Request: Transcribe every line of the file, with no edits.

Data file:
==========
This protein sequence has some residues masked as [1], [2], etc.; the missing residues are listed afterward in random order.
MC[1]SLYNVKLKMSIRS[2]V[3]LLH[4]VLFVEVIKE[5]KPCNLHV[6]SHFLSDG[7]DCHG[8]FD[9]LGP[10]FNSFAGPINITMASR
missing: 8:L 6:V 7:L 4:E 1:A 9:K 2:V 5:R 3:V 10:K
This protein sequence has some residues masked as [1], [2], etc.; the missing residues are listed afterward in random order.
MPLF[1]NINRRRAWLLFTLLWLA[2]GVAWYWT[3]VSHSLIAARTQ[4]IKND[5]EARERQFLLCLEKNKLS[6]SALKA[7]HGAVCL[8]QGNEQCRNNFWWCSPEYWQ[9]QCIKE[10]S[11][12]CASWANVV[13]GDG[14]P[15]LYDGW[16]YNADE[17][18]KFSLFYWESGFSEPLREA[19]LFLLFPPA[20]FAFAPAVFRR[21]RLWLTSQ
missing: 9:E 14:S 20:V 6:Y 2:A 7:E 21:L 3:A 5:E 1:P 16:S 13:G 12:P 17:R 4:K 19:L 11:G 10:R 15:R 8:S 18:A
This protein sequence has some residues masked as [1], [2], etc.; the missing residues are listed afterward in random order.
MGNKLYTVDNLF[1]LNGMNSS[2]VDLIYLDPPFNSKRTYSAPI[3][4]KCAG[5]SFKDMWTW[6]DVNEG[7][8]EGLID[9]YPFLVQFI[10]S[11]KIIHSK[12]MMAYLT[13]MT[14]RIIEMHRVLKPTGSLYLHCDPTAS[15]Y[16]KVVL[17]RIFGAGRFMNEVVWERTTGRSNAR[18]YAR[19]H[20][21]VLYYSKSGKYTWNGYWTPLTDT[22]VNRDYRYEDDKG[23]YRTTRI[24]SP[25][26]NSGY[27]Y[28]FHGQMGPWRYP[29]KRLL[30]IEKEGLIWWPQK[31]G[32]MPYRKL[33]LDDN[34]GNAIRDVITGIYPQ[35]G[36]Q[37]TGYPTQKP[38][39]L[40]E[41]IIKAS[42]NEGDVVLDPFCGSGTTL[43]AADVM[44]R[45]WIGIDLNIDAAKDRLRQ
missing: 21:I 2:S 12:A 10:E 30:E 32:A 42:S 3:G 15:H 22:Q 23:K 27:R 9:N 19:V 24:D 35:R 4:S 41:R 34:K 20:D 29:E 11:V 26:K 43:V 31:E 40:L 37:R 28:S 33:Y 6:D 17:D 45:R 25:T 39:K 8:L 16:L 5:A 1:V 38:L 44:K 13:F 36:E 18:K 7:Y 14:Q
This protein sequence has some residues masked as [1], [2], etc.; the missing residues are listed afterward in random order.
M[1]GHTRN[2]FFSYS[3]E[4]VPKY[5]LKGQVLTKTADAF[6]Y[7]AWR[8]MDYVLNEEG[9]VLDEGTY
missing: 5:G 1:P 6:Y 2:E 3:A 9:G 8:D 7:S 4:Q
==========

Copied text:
This protein sequence has some residues masked as [1], [2], etc.; the missing residues are listed afterward in random order.
MC[1]SLYNVKLKMSIRS[2]V[3]LLH[4]VLFVEVIKE[5]KPCNLHV[6]SHFLSDG[7]DCHG[8]FD[9]LGP[10]FNSFAGPINITMASR
missing: 8:L 6:V 7:L 4:E 1:A 9:K 2:V 5:R 3:V 10:K
This protein sequence has some residues masked as [1], [2], etc.; the missing residues are listed afterward in random order.
MPLF[1]NINRRRAWLLFTLLWLA[2]GVAWYWT[3]VSHSLIAARTQ[4]IKND[5]EARERQFLLCLEKNKLS[6]SALKA[7]HGAVCL[8]QGNEQCRNNFWWCSPEYWQ[9]QCIKE[10]S[11][12]CASWANVV[13]GDG[14]P[15]LYDGW[16]YNADE[17][18]KFSLFYWESGFSEPLREA[19]LFLLFPPA[20]FAFAPAVFRR[21]RLWLTSQ
missing: 9:E 14:S 20:V 6:Y 2:A 7:E 21:L 3:A 5:E 1:P 16:S 13:G 12:P 17:R 4:K 19:L 11:G 10:R 15:R 8:S 18:A
This protein sequence has some residues masked as [1], [2], etc.; the missing residues are listed afterward in random order.
MGNKLYTVDNLF[1]LNGMNSS[2]VDLIYLDPPFNSKRTYSAPI[3][4]KCAG[5]SFKDMWTW[6]DVNEG[7][8]EGLID[9]YPFLVQFI[10]S[11]KIIHSK[12]MMAYLT[13]MT[14]RIIEMHRVLKPTGSLYLHCDPTAS[15]Y[16]KVVL[17]RIFGAGRFMNEVVWERTTGRSNAR[18]YAR[19]H[20][21]VLYYSKSGKYTWNGYWTPLTDT[22]VNRDYRYEDDKG[23]YRTTRI[24]SP[25][26]NSGY[27]Y[28]FHGQMGPWRYP[29]KRLL[30]IEKEGLIWWPQK[31]G[32]MPYRKL[33]LDDN[34]GNAIRDVITGIYPQ[35]G[36]Q[37]TGYPTQKP[38][39]L[40]E[41]IIKAS[42]NEGDVVLDPFCGSGTTL[43]AADVM[44]R[45]WIGIDLNIDAAKDRLRQ
missing: 21:I 2:S 12:A 10:E 30:E 32:A 42:S 3:G 15:H 22:Q 23:K 27:R 9:N 19:V 24:D 35:R 4:S 41:R 34:K 20:D 29:E 11:V 26:K 43:V 31:E 40:L 37:R 28:S 33:Y 6:D 17:D 45:R 25:T 39:K 8:L 16:L 5:A 1:V 38:L 44:K 13:F 36:E 18:K 7:Y 14:Q
This protein sequence has some residues masked as [1], [2], etc.; the missing residues are listed afterward in random order.
M[1]GHTRN[2]FFSYS[3]E[4]VPKY[5]LKGQVLTKTADAF[6]Y[7]AWR[8]MDYVLNEEG[9]VLDEGTY
missing: 5:G 1:P 6:Y 2:E 3:A 9:G 8:D 7:S 4:Q